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Old 02-24-2012, 04:26 PM   #1
strongarm
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Default True bourbon barrel aged imperial stout

I want to make a really strong, 15% ABV, imperial stout and age 6 months in a 5g used bourbon barrel. Problem is it's only my 6th brew and I am not comfortable with making a balanced beer ingrediant list.

I did already try this by buying a stout kit from NB and adding extra DME and hops but only got it up to 1.108 OG and my fermentation was so aggressive I lost .75g due to krausen overflow, didn’t hit the ABV I wanted and don’t have enough beer for the barrel to be filled. So...after doing some research here is my first draft of how I would like to reattempt this.

OG 1.146 (ABV 15.1%)
IBU 41.5
SRM 56.5
Batch Size 6G

Grains
Dark LME 24lbs
Roasted Barley 8oz
Black Patent Malt 8oz
Chocolate Malt 12oz
Caramel/Crystal Malt-120L 16oz

Hops
Summit 2.75oz 60m
Cascade 1.5oz 30m
Cascade 2oz 5m

Other
Star Anise 1oz 30m
Fresh espresso 12oz after boil is done and cooled to 160

Yeast
Wyeast 1098 2liquid packs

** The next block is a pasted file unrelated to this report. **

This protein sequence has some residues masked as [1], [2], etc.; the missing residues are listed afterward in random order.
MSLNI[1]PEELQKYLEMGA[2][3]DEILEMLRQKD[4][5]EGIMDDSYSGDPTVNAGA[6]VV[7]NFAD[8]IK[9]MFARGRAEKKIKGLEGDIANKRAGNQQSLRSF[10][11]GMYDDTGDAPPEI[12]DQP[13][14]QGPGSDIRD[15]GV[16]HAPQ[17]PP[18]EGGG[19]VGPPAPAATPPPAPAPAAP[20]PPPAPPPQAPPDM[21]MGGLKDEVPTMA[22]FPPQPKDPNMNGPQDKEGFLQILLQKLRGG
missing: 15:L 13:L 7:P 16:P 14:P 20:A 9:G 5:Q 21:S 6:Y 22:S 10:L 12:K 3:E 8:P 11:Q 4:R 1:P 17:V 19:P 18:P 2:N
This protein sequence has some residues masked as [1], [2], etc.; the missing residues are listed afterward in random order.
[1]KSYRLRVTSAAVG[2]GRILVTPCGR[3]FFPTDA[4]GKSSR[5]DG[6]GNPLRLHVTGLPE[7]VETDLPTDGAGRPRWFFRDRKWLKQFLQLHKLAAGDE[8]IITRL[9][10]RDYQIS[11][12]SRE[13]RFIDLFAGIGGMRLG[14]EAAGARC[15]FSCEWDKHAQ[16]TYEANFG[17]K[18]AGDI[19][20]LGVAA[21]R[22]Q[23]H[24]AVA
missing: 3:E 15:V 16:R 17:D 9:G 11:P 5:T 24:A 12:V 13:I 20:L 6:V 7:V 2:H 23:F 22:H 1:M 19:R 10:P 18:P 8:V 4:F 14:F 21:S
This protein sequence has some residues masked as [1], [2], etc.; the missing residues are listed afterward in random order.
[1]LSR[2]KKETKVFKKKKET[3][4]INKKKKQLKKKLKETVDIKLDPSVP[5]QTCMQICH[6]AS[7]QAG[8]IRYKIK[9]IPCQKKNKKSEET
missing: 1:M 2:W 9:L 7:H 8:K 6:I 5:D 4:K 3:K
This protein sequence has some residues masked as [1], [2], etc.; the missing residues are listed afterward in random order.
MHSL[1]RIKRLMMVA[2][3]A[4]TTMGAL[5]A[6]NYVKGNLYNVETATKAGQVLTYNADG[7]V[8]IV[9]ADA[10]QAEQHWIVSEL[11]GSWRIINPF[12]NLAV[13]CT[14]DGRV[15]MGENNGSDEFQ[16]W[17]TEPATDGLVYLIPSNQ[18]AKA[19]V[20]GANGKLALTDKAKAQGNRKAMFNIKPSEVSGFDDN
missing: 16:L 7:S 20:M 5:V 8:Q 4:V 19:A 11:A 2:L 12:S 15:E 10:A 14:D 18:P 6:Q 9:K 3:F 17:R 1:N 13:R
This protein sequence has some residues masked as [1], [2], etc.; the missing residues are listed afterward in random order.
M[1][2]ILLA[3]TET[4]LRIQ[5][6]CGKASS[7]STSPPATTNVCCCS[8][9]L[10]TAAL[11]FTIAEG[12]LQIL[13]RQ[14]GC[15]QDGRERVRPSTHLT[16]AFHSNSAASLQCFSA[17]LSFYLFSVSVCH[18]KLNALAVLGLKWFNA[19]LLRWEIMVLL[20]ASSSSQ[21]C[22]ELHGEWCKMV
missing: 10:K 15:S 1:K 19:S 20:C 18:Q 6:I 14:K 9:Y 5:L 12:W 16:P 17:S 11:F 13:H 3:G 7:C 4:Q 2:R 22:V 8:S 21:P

Procedure
After pitching yeast oxygenate with 2micron diffuser stone for 30 seconds and again every hour for next 2 hours. Possibly add WLP099 when fermentation slows down.

Concerns, ?’s
-Is the ingredient balance right?
-I want the SRM to be closer to 100%, what is the best way to do that?
-Is the yeast the proper one for this style of beer and will it hold up to 15% ABV? If not what do you recommend to do…add WLP099 after fermentation slows? Do I oxygenate again if I do have to pitch new yeast and do I have to use a starter?
-Is 6G the proper batch size for wanting to barrel age in a 5G barrel…top off due to angel’s share?
-How do I get the primary to not overflow with krausen like my first batch, can I get a really big primary bucket, should I use a bigger overflow tube, I know I can use fermcap but want to do that at last resort.

I know this is a alot of questions but appreciate any advice. This is a big investment to attempt this beer and I want to have something at the end that I can enjoy. Thanks.

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Old 02-24-2012, 06:12 PM   #2
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Not a great choice with the yeast - Wyeast says its Alcohol Tolerance is only 10%. Look into WLP099 Super High Gravity Yeast.

Minor, but I would up to a full pound of chocolate malt.

I would definitely use a blow off tube! 6 Gallons of super high gravity wort in an ale pail is going to cause you lots of trouble. You might want to drop it to 5 for safety. You should also do a 120 minute boil to help increase your gravity and caramelization.

I'm also not sure what I think about using all of that Dark Extract. Maybe someone else can comment here..